Luzia Herbert

November 22, 2009 - Luzia Herbert shares childhood memories of World War II

Union County resident Diana Carroll recently traveled to Indiana for a visit with her mother and other family members. During the visit, Diana's mom shared a moving story of life in Germany during the reign of Adolph Hitler. Mrs. Luzia Herbert has graciously agreed to share it with North Georgia News readers.

Luzia says, "I was born in April of 1933 in Mainz , Germany . This is the same year that Hitler came into power. The 2 nd World War started in 1939 when I was six and ended in 1945 when I was twelve."

"Times were very hard during the war. I can remember sometime around 1942, I was about nine or ten, and they were gathering up the Jews and putting them on trains. The Jews were nice people. We didn't know where they were taking them. We didn't know what happened until it all came out after the war was over. I get terribly sad whenever I think about it."

Luzia continues, "In 1941 my father was called into the army. My mother provided for us the best that she could. She worked in a hotel and in a shop. She sold her wedding ring. It was war time and life was hard. The bombing got heavier and heavier as time went on. We lost everything we owned during those years. We lived out of a suitcase. All you could hear were the bombs falling and explosions when they hit. You could hear pots and pans falling upstairs in the kitchens. Sometimes airplanes would swoop down and fire machine guns. One time while crossing a bridge, the girl next to me got shot in the leg (but she lived)."

"I've never forgotten the sounds of the bombs. I remember coming out of a basement where we had been trapped. Everything was black from smoke. There were flames where the buildings were on fire. Everything was burning. We lived on the streets because there was no place else to go. We drank water straight from the river and it made us very sick. Many people became ill from drinking that water. Mother and I walked and scrambled over dead bodies to get out of the ruins. We had to find food. There were no streets, just ruins, but we lived through it."

"Later, after the last bombing, German trucks came and took us to various small towns. They found everyone rooms or attics to live in. People took each other in. We were given food stamps but there wasn't much to buy. German money was no good once the war was over. The Germans couldn't supply us with much because there were no resources left. When we finally saw American soldiers, they looked very tired. I was twelve when the Americans marched in."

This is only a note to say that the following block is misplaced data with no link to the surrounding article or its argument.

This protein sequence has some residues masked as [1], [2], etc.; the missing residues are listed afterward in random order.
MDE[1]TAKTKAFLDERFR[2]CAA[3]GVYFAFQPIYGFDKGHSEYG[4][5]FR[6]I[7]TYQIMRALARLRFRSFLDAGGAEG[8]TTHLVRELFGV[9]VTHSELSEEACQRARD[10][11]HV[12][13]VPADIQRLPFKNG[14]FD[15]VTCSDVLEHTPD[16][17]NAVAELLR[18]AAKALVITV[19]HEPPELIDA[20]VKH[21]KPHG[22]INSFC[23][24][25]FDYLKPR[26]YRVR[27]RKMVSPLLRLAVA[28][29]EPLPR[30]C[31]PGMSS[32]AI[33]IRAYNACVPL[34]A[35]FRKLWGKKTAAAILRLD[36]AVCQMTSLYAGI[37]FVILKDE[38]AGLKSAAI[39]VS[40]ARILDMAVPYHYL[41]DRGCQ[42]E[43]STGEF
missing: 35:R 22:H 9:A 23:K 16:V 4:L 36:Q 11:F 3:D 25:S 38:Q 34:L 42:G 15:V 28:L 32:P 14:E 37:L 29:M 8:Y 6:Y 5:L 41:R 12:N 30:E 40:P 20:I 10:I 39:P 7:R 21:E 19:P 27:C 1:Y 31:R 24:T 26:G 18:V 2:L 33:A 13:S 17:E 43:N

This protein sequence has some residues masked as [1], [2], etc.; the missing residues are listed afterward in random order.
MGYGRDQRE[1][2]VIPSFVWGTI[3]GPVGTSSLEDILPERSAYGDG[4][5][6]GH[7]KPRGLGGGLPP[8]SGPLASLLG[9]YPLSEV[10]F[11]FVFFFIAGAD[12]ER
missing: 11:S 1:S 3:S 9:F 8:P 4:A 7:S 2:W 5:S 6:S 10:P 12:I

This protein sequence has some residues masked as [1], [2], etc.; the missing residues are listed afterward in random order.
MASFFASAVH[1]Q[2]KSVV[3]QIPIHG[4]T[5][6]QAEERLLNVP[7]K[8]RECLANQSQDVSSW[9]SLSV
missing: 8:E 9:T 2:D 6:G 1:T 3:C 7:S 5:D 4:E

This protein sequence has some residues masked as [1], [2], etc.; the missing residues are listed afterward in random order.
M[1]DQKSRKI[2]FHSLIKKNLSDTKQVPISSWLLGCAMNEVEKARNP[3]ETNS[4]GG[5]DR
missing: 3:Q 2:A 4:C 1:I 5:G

"There were no radios or movies but near the end of the war we heard that Hitler was hunkered down in a bunker - he was trying to stay out of the hands of the Americans. My father returned to us at the end of 1945. We didn't learn about Hitler's death until years later - I think I was sixteen when I finally heard about what happened to Hitler."

"The American soldiers were good to us. They made stew in pots that were made out of large Maxwell House Coffee cans. They punched a hole on each side and put handles on the cans. It was the first time I ever saw a Maxwell House coffee can. The Americans made the best stews out of rations and potatoes. They also gave us candy bars, chewing gum, soap, and anything else that was available. At Thanksgiving time they took us in and feed us in the mess halls."

Luzia says, "One day an American soldier yelled at me, Fräulein! Fräulein! He had a brand new, bright blue bicycle. I wanted to run over to him but my mother kept saying, 'No! No!' The soldier yelled back, 'Yes! Yes!' It turned out that the soldier wanted to give me the bicycle as a gift. I will never forget it."

Luzia continues, "Nine years after the war ended in 1954 I met my first husband, Sgt. Howard Whittaker. He served on a U.S.A. American Artillery Tanker. We came to the United States in September of 1957, but later divorced."

Luzia married again in 1964 and became a U.S. Citizen in November of 1975. She adds, "Life has been good to me here in the U.S.A. but my memories are forever and they are never forgotten. Mainz is now a beautiful city. Life goes on."

Thanks to Diana Carroll for the idea to do this story. Thanks to Jo Ann Gillian for recording Ms. Herbert's story on tape and taking notes. Most of all, thanks to Luzia Herbert for giving a real-life account of her childhood experiences.